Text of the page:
Each player or group will need a mobile phone that can scan QR codes. The codes are in text form, so an internet connection isn’t needed. I would do a test first though, to make sure your device works. If not, there are plenty of free QR reader apps that you can download.

How to play

Give each player, whether that be an individual student or group, one of the answer sheets and get them to put their name, or teamname on the sheet.

Write the start time on the sheet. This enables you to have staggered start times, if you wish.

Students can complete the questions in ANY order. They just scan a code and answer the question. Writing the answer on their sheet in the corresponding numbered space.

When they finish and return their sheet to you, write the finish time.

The winner completes all questions the quickest.

You can add time penalties of your choosing for spelling, wrong answers, etc. For example, I add 5 seconds for each misspelled word and if an answer is incorrect, I will add 20 seconds. This encourages players to put what they think are correct answers, rather than just filling in anything.

Download

Download a PDF of the QR Treasure hunt here : http://www.classroomgames.net/materials/treasure-hunt-2-qr.pdf

Categories
A1 A2 Games Materials Review Uncategorised Vocabulary

Treasure hunt for reviewing vocabulary

I often do treasure hunts around my classes and sometimes in the open air, either on a playground or open safe space with my younger learners.

I thought I’d share this one I made a couple of years ago that I use now and again as it’s easy to print, cut up and use.

How to use it

Simply stick all the clues around your chosen area not in any order.

You can have 2 diffent groups, or use it twice, as there are two versions.

Both versions have the same number of clues.

You could tell students to write down the answers, if you want to have multiple groups playing.

Download

The PDF can be downloaded here : https://classroomgames.net/product/treasure-hunt-fo…ewing-vocabulary/

Please support my page by checking out my TikTok videos and giving them a like, or follow… or comment telling me how you have used my resources. I love to see them being used!

Categories
A1 A2 Adult B1 Games Materials Past Simple Present Perfect Primary Reading Secondary Speaking Uncategorised Vocabulary writing

Verbo! An irregular verbs card game based on Uno.

I developed this game to practise irregular verbs and help students learn which verbs go with which.

What to do

Download the printable PDF at the end of the page. Print it off and laminate it. There is a card reverse included in the PDF to print the cards double-sided.

How to play

Students are dealt 7 cards each to start, the rest are left in the centre of the table.

Just as with uno, a student must follow the top card with either a card from the same verb, or a card of the same colour. You could make it more challenging by getting students to define the verb, or use it in a sentence…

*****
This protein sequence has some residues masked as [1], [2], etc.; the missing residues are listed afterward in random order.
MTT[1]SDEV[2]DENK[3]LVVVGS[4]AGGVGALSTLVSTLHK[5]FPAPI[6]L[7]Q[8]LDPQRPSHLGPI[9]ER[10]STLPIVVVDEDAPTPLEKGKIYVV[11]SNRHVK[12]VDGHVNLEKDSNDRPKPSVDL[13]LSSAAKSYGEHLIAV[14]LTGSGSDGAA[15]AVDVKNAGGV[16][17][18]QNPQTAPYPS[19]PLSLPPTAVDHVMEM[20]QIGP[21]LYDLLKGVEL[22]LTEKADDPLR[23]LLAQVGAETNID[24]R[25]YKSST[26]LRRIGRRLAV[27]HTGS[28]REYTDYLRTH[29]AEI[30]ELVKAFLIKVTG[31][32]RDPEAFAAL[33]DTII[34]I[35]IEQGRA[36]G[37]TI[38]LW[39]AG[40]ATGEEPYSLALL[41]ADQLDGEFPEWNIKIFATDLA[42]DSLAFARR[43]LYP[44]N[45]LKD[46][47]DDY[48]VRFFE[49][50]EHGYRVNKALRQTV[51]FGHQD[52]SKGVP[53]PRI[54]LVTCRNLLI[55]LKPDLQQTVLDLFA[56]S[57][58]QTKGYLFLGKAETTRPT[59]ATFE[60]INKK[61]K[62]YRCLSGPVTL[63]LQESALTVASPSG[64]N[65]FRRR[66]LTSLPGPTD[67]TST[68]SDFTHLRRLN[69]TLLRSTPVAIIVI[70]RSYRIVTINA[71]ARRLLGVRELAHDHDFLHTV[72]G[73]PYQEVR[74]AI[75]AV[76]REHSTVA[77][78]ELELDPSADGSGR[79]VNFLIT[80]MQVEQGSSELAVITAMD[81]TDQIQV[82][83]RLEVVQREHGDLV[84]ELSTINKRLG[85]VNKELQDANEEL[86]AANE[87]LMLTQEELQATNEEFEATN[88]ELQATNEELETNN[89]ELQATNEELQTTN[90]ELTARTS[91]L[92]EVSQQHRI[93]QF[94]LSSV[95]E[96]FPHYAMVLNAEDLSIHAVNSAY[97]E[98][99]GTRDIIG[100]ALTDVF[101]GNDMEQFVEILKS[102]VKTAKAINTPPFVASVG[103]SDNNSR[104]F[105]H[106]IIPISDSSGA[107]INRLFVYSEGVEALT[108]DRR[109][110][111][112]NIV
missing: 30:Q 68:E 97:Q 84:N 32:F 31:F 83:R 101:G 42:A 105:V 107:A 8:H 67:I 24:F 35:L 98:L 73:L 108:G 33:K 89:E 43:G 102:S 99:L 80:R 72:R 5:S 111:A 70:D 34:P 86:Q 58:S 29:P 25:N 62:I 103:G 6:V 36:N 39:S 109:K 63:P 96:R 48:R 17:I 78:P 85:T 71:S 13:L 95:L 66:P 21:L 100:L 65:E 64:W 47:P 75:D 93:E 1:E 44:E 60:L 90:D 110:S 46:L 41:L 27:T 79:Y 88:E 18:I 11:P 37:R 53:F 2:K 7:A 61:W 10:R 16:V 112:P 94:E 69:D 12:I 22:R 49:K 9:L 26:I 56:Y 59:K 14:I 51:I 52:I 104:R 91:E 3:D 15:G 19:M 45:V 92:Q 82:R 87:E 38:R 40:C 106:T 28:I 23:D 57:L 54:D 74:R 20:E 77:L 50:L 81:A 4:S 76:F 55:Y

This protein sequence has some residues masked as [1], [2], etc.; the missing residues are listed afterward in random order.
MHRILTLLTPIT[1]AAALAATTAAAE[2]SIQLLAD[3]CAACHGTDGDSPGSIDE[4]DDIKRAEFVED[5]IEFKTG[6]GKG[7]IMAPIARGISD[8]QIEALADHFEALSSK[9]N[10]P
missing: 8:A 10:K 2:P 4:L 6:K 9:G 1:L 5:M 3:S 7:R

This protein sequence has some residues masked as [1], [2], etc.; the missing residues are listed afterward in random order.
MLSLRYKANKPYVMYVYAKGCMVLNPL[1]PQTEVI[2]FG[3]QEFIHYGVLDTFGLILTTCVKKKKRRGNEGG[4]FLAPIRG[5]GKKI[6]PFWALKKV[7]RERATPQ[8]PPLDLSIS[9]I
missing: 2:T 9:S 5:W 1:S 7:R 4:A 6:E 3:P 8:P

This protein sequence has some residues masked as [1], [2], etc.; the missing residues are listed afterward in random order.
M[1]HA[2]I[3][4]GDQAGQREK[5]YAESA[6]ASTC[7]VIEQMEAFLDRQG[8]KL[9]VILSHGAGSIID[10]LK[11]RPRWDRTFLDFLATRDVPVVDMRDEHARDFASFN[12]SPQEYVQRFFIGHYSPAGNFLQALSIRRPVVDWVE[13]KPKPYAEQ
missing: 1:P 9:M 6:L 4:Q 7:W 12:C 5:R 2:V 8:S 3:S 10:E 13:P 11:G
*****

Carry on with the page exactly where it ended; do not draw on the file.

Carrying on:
If a student can’t put a card down, they must pick one up.

If a student puts down a card from the wrong verb group, they must take it back and pick up two extra cards.

The +2, +4, change direction, change colour and miss-a-turn cards are all the same as the original version.

When the student has 1 card left, they have to shout ‘verbo!’ if they don’t before the next person takes a turn, they must pick up 4 cards.

Pick-up cards can accumulate, just as with Uno.

Download

Download the printable PDF here : https://classroomgames.net/product/verbo-an-irregular-verbs-card-game/

Categories
A1 Adult colors colours Games Infant numbers Primary Secondary Speaking Uncategorised Vocabulary

Jenga game adapted for the ESL classroom

Here’s a classic game that you can adapt and use to teach colours and numbers in the ESL/ESOL classroom. It’s fun too!

What is it?… Jenga!

I bought a colour jenga set that came with a colour dice, though you can just paint the blocks of a normal jenga. I then wrote numbers on both ends, so that they would be visible when stacked.

As normal dice will be used, it’s important that you only use combinations of numbers that use 1, 2, 3, 4, 5 and 6. It’s also a good idea to have more of the single numbers, as these come up more often… as will become apparent.

There are 60 blocks in total in my set. Here’s a full list of the numbers that it works best to use:

1, 1, 2, 2, 3, 3, 3, 4, 4, 4, 5, 5, 5, 6, 6, 7, 7, 8, 8, 9, 9, 10, 11, 11, 12, 12, 13, 14, 15, 16, 21, 22, 23, 24, 25, 26, 31, 32, 33, 34, 35, 36, 41, 42, 43, 44, 45, 46, 51, 52, 53, 54, 55, 56, 61, 62, 63, 64, 65, 66.

If you have fewer blocks, then take out the doubles and triples.

How do you play it?

  • You will need 2 normal (1 to 6) dice.
  • Students throw both dice.
  • They can then remove a block from the tower, in the usual way that you play jenga, and place it on the top of the tower.
  • The difference is, they can only remove blocks that contain a combination of the numbers, or by adding or subtracting the numbers. For example, if they rolled a 4 and a 3, they could remove 4, 3, 43, 34, 4+3=7 or 4-3=1
  • As in the normal rules of Jenga, you cannot take a block from the top 3 rows at any point in the game and you can only use one hand (you can relax this rule if it’s smaller children playing).

If you get the students to say all the numbers they can use before they take a block, it works as a great way to practice double unit numbers in English. With smaller kids, it’s also a good way to practice simple maths.

That’s it! There are no downloads, but if you need a Jenga, you can get them off Amazon, Aliexpress, or pretty much any toy website. Here’s a 60-block one I found.